I am a great big ball of vanity. The cake itself is not too difficult — it does involve working with peaky egg whites, but I always figure with this sort of thing that either it will go well and it will rise, or it won’t go that well but the cake will still taste good. (And you can see from the pockets of air in the cake that I mixed my egg whites in with no very skilful hand.) The whipped cream is also easy to do — the recipe tells you to put but 3/4 of a tablespoon of sugar in it, so you worry that it is not sweet enough, but actually the cake is pretty sweet so together they are perfect.
What is hard, and what I worried about when contemplating doing the cake, was the purely mechanical aspect of the roll — getting the cake into that shape without breaking it or turning into a cream monster. But Cooking With Dog helped me!
I don’t know if you know Cooking With Dog? I introduced Cephas to it today and he started LOLing, to my sister’s puzzlement.
“It’s just a normal cooking show,” she said. “I watch it to see the cooking. I wouldn’t link it to my friends, it’s not funny. The dog isn’t even doing anything.”
“How can you say he’s not doing anything?” I said severely. “The dog is hosting.”
Dog was very helpful with my Swiss roll mechanics today! Thank you, Francis.
I started following Singaporean writer Alfian Sa’at’s Facebook feed a couple of weeks ago and feel pretty good about that as a life decision. You can follow his updates even if you’re not friended (it does, alas, require you to have a Facebook account), and it is worth the price of entry if you are at all interested in local literature. His most recent status on pantun and peribahasa (Malay poetry and sayings) referencing apes, monkeys and slow lorises is a good example — my favourite of the ones he lists is:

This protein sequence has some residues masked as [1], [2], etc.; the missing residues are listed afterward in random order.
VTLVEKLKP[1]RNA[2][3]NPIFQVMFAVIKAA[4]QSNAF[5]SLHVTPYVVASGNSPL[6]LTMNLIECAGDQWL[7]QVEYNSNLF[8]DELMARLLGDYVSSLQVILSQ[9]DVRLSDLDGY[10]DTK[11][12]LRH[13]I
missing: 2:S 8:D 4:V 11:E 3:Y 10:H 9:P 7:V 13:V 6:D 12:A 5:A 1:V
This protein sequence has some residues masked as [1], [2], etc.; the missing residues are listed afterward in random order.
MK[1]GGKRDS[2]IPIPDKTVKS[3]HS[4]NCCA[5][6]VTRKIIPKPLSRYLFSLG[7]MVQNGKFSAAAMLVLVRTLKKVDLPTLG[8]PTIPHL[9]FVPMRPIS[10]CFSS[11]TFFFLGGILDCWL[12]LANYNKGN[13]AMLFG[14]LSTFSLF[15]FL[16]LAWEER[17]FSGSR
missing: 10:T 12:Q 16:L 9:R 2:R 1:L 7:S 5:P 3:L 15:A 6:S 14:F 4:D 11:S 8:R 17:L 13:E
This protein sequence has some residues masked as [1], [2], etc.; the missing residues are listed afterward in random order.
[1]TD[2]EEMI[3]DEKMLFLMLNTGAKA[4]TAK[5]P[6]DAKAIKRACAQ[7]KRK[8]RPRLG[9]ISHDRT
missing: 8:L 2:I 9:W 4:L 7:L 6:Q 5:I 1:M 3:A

Seutas rotan ditarik, bergegar hutan belukar, riuh bunyi kera dan lotong
‘A rattan stem is pulled, the forest underbrush shakes, the outburst from the macaques and langurs is deafening’. If someone is guilty of wrongdoing, he or she will receive an earful from friends and relatives.
If they taught Malay literature like this at school I think people would be a lot more interested lor. (Not that I didn’t enjoy Konserto Terakhir, mind you. Surprise almost-incest always jazzes up one’s school reading!)
I’m delighted that my story Double-Blind will be appearing in Fixi Novo anthology Love in Penang, due out in November. This isn’t a SF or F story, but one of my occasional mundane ones. I secretly envision it as being part of a series of short stories I will do some day, which will be interlinked within a framing narrative about a KL dating agency run by a burnt out businesswoman under the name Janelle Looi (her real name is Janet, but Janet was insufficiently romantic). It would basically be a written romcom set in urban Malaysia! (My first, unlamented drawer-novel about the romance of a crossdressing academic who wins a reality TV beauty pageant was also supposed to be part of this series.)
So far I only have Double-Blind, though:
Swigging her seventh glass of orange vodka, Mei Yi climbed to her feet and announced:
“It is time!”
She was a woman with a flair for the dramatic, who could not ask someone to pass the toothpicks without imbuing her voice with tragedy. Bee had met her when they’d both joined an amateur theatre group. Bee had done so in the grip of a quarter-life crisis and had withdrawn shortly, reassured that the mundane corporate life had been the right choice. Mei Yi remained a leading lady and now did voice-overs for milk powder advertisements.
Futura brings together six writers and illustrators to imagine Kuala Lumpur 50 years in the future. Two short stories have gone up so far, The Domed City by Angeline Woon (art by Yeoh Yi-Piao) and Lungs by Shivani Sivagurunathan (art by Shahril Nizam). Checks it out!